TNR Committee Discusses “Kitten Season” In Brick

The TNR committee helps homeless cats by spaying/neutering as well as vaccinating them. (Photo courtesy Brick Township TNR Committee)

  BRICK – The Brick Township Trap-Neuter-Return committee recently held their monthly meeting and discussed how “kitten season” could impact the community.

  The Trap-Neuter-Return (TNR) committee is designed to help homeless and free-roaming cats by humanely trapping feral cats for spaying/neutering as well as vaccinating and ear-tipping them. Afterwards, they are released and returned back to their colonies.

  John Talty Jr., who is the chairman of the committee and is a retired Brick Police officer, said that during this time cats reproduce more often and residents/volunteers should keep a watchful eye.

  “Some of these cats will reproduce several times a year. So, the committee is gearing up for a busy season,” Talty Jr. said. “Our mission is to help people who care for feral cats. We don’t want people just to feed the cats and think that’s the extent of anything that they can do for them. We realize from a financial basis some people may not be able to spend the money or the time to take care of a cat that’s living in their back yard.”

  The TNR committee restarted back in January of 2021. What was originally a nonprofit years ago has now reformed into something new. The committee receives funds from the township in order to provide a specialized veterinarian for the spaying/neutering.  

  Talty Jr. explained that besides the spaying/neutering, a big part in the procedure is ear-tipping which involves trimming the cat’s ear allowing them to know whether that cat has been spayed/neutered.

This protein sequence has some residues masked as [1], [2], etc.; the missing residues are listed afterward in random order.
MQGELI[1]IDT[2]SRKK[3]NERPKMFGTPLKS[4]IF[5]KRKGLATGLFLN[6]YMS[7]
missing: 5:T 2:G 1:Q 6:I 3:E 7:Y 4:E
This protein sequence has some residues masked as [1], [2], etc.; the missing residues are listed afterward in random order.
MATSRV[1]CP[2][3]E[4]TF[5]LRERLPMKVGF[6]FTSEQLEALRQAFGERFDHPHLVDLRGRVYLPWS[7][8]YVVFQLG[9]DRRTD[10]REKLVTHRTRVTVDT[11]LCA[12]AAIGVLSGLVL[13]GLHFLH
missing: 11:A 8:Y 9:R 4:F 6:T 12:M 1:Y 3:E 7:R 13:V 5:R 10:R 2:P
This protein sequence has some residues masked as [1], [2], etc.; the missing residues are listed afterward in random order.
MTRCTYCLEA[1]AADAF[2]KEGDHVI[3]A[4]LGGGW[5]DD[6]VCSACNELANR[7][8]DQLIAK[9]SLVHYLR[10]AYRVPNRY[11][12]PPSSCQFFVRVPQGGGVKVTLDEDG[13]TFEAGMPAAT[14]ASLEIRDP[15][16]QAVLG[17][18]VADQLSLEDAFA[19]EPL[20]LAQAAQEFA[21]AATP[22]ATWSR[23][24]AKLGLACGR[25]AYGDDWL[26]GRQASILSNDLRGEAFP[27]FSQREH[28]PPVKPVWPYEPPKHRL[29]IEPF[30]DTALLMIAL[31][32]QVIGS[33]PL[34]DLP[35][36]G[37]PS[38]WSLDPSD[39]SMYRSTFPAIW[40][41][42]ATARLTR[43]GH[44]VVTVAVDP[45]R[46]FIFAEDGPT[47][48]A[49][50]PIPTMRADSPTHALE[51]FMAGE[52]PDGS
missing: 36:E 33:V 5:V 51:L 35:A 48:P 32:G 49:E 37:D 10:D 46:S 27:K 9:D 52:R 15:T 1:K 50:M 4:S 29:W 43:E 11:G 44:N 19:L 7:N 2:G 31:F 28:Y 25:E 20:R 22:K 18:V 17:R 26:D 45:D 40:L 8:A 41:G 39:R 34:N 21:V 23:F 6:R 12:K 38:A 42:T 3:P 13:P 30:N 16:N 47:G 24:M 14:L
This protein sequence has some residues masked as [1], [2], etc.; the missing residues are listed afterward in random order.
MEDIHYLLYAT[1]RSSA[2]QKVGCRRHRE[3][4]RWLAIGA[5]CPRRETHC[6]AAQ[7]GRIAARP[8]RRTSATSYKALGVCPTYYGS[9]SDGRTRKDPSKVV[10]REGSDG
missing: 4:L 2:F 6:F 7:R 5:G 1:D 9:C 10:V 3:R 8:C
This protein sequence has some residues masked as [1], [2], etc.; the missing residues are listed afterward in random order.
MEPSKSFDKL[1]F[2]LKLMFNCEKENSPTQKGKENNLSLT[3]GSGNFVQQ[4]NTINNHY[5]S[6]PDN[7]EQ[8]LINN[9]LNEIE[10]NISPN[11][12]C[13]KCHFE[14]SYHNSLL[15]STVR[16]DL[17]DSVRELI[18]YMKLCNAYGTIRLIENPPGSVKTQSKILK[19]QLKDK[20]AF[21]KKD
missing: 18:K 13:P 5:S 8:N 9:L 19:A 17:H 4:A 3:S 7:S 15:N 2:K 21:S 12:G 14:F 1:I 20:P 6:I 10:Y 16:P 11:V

“Our mission is also to help people who want to have a colony, and have a colony in an area that doesn’t disturb others in the surrounding community,” Talty Jr. said. “The goal is for all the colonies to have cats that can’t reproduce. The challenge to that is not adding to the colony because if you get one cat that comes in and have a litter, and then that litter has a litter, before you know it you have a lot of cats.”

  Talty Jr. said that over the past year and a half, more people have been coming to the committee to register feral cats. Currently, the committee has 281 cats represented in 41 different colonies within Brick Township.

  “We continue to try to get as many cats as we can. We’re finding as we go along that our name is getting out there and that the Township recognizes these wonderful people who want to care for cats that in many cases don’t give them love and affection a regular cat would give. But they still want to care for them,” he said.

Photo courtesy Brick Township TNR Committee

  Talty Jr. further expressed his gratitude towards all the volunteers and how much they’ve impacted the community.

  “Right now, we are very fortunate for the number of volunteers we have. Our volunteers they do so much. The spaying and the neutering we do is essential to the success of the program. But it’s not compared to what these volunteers put in, out of their own pocket and time. They’re all trying to keep the cat population in check,” he said.

  “One caregiver has been doing this for about 15 years. Every year her population has either gone down or stayed the same. And that’s exactly the ideal model we hope to replicate with everybody. Another volunteer helps find kittens homes so that they don’t go straight to a shelter,” Talty Jr. added.

  The Brick Township TNR committee meets monthly at the Township Municipal Building located at 401 Chambers Bridge Road. For meeting dates and information about the Trap Neuter Release Program, visit

  To make a donated or for more information, contact John Talty Jr. at 732-262-1079 or via email at

  “A cat that is spayed/neutered and fed daily, is a cat that most people don’t notice as a nuisance,” Talty Jr. said. “Each time we trap a cat we have a positive impact.”